Devkali: The land where soil is an antidote to snake venom

Sakshi Chaturvedi

Sakshi ChaturvediBy Sakshi Chaturvedi

Published on 4 Aug 2018 11:29 AM GMT

Devkali: The land where soil is an antidote to snake venom
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By Vivek Singh Chauhan

Lucknow: If you think only Carbonic acid can keep venomous snakes away, you only have to come to ‘Devkali’, a nondescript village of Uttar-Pradesh’s Lakhimpur-Kheri district, 140 kms away from the state capital. It is said that the mere scent of soil of this place can keep venomous reptiles at an arm’s length.

According to the Mythological texts of ’Mahabharata’, the Grandson of ‘Arjuna’ (the best archer in the era of ‘Mahabharata’) performed a grandiose ‘Sarpa Yagna’ at ‘Devkali’ because he wanted to avenge his father’s death, who died of a snake bite.

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Abbot of ‘Chandra-Kala Ashrama’, Acharya Bhawani Prasad Upadhaya, popularly known as ‘Nepali Baba’ said, “Mainly two stories are associated with this place. First one is about emperor of ‘Hastinapur’ and the second is about knight ‘Devek’. ‘Janmejaya’, the emperor of Hastinapur dynasty, organised a ‘Sarpayagya’ in which approximately 20 million snakes were sacrificed here. Only eight kinds of serpents ‘Anntaka, Takshaka, Vasuki, Padma, Maha-Padma, Karkotaka, Sankha and Kulika got escaped. According to astrology, these are the reptiles who can causes ‘Kaal Sarpa Dosha’.”

Further he said that second mythical tale is about knight ‘Devak’, who didn’t have any child. He had performed ‘Putresthi Yagya’ (a ritual done for seeking child) here; as a result he got a beautiful daughter whom he named as ‘Devkali’. The village is also named after her, which was earlier known as Devteerth.

Many temples of various God and Goddess are situated here, on which different mantras such as 'Om Asthikaay Namah' and 'Om Janmejaay Namah' are inscribed. Devotees have strong faith that mere recite of these mantras could keep venom spewing serpents away. The replica of Shiva's twelve ‘Jyotirlingas’ is also established here along with a huge sculpture of Nandi.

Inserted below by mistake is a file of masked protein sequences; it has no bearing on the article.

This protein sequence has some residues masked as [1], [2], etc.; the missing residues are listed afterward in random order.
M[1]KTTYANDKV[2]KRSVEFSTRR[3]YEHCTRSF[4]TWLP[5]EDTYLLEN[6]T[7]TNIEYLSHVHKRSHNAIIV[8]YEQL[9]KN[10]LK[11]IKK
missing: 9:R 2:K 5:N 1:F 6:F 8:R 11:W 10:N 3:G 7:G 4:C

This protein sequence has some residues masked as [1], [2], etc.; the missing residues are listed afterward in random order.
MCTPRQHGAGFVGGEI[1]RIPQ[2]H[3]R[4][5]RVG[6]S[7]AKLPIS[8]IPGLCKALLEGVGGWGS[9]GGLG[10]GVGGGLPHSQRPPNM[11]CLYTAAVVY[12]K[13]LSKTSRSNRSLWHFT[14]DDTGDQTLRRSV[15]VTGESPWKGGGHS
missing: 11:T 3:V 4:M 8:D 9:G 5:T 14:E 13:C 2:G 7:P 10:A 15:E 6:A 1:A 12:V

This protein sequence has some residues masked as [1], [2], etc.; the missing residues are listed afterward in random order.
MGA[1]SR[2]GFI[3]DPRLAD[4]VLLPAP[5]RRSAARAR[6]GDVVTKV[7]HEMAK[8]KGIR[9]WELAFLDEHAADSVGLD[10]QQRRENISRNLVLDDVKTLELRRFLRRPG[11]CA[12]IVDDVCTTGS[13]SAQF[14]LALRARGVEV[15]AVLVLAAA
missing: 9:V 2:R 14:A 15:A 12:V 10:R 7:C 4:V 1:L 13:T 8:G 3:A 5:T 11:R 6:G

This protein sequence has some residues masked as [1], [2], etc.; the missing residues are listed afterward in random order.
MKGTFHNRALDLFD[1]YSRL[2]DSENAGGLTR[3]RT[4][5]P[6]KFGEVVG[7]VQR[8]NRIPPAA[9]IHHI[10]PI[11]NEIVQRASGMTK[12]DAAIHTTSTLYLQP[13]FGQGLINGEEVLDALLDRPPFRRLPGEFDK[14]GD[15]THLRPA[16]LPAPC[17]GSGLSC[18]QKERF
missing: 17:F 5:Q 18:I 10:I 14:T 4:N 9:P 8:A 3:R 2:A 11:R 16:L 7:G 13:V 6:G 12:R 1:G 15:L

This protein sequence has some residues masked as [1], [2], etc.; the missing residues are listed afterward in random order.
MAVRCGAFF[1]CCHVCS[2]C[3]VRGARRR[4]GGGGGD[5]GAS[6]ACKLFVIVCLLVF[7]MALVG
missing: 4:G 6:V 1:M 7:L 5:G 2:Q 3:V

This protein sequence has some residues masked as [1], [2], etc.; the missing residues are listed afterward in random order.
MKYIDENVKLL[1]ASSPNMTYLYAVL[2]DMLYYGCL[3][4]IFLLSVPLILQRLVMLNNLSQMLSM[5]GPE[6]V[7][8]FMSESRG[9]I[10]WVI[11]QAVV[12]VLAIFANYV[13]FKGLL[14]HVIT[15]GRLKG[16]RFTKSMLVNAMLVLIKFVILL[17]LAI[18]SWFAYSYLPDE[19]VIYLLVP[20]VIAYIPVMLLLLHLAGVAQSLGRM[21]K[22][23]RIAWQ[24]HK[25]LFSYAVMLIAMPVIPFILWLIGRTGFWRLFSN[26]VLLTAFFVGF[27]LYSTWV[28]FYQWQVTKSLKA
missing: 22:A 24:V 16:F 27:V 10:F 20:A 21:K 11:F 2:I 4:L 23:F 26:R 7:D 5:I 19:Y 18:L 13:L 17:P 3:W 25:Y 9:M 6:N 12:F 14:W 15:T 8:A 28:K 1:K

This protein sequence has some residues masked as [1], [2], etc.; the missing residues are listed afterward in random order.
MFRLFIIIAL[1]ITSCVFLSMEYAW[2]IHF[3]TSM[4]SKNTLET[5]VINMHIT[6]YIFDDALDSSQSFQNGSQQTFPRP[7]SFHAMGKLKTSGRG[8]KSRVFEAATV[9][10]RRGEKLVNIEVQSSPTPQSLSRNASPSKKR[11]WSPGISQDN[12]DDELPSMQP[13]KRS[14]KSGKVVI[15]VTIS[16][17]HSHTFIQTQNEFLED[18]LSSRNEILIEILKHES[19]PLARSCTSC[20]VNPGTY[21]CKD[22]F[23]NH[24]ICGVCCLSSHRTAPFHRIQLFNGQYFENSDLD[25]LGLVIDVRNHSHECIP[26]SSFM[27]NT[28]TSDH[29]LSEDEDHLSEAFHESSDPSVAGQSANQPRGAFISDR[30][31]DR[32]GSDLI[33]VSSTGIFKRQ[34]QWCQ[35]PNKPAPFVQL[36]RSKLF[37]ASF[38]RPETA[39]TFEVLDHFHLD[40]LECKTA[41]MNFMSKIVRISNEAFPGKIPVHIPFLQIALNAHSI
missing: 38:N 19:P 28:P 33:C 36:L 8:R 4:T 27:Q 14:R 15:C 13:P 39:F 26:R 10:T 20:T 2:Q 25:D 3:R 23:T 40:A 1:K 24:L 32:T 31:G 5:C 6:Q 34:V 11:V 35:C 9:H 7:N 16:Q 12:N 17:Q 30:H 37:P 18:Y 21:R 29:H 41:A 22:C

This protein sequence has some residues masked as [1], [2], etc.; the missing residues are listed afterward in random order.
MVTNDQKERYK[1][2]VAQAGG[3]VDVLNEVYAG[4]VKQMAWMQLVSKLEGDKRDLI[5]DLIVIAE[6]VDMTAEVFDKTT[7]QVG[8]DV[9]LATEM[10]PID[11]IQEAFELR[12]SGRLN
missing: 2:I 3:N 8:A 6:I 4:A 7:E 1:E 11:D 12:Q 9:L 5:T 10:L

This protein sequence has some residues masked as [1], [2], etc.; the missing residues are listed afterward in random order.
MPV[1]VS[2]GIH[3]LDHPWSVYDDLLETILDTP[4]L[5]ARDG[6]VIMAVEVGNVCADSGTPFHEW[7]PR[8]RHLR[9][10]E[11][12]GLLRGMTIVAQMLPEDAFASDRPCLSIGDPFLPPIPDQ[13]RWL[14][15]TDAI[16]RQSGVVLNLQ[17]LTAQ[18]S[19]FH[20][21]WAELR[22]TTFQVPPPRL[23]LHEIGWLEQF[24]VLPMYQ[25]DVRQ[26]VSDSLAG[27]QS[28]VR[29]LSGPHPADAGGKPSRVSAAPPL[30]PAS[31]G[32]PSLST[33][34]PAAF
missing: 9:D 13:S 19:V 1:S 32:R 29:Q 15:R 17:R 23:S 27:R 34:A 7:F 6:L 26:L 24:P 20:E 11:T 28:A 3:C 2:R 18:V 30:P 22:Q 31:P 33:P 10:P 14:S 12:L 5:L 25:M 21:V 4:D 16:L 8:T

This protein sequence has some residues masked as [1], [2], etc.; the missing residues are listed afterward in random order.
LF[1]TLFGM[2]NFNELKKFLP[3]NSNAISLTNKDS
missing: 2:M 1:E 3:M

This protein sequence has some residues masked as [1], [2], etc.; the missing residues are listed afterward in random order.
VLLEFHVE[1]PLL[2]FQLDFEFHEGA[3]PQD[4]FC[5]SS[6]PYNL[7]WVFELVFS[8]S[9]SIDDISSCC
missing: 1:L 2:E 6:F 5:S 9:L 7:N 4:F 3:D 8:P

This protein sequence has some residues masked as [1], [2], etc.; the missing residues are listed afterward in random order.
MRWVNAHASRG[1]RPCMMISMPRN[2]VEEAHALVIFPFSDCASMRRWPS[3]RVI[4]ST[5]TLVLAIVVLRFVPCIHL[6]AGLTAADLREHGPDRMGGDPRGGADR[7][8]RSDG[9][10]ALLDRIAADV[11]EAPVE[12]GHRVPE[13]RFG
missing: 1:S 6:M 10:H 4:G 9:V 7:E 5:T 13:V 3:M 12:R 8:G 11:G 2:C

But unfortunately these temples have become shabby, due to negligence of local and state authorities. A pond is situated near the ‘Shivalaya’ here. It is said that this pond's water has majestic power of curing acute diseases. Therefore, people take plunge of sanctity in it. But nowadays due to its dirty condition, people are hesitating to have a dip in its holy water.

‘Pathetic’ is only the word that could describe the exact condition of this holy place. Despite the sanctity of the place, the careless attitude of authorities has left the temples in a shabby condition. The ‘Yagya Kunda’ used for 'Sarp Yagya,' has become drainage site. But neither tourism department nor local administration is looking after it.

Priest of the temple, Sumer Giri said, “On every new and full-moon day devotees come in large numbers to worship lord Shiva. And on the occasion of every ‘Naag Panchmi’ and ‘Shiv Ratri’ huge fair is organised here. Devotees believe that the soil have supernatural powers of preventing poisonous snakes from coming to their homes, hence, they bring back home a handful of this soil. Many ‘Kanwariyas’ come here during ‘Savana’ (a Hindu month devoted to lord Shiva) to offer their love and affection for Lord Shiva.”

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Giri added that despite of its glorified history, the holy place didn’t get its due recognition. He demanded government to develop this place as a spiritual site.

The care taker of temples, Vishambhar Giri, asked government to develop better transportation facilities, so that more and more people can see their lord.

A Devkali resident, Anil Verma said, “Once, I had tried to draw attention of ‘Zila Panchayat' (responsible body for village development) regarding conservation of this religious site, but nothing happened.”

The land where Janmejaya had performed Sarpy Agya, which took lives of millions of dreadful venomous serpents, is in a shabby condition today. It is yelling for its restoration. If deep slumber of authorities remains the same, this holy place would be lost in anonymity.

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Sakshi Chaturvedi

Sakshi Chaturvedi

A journalist, presently working as a Sub-Editor at newstrack.com.

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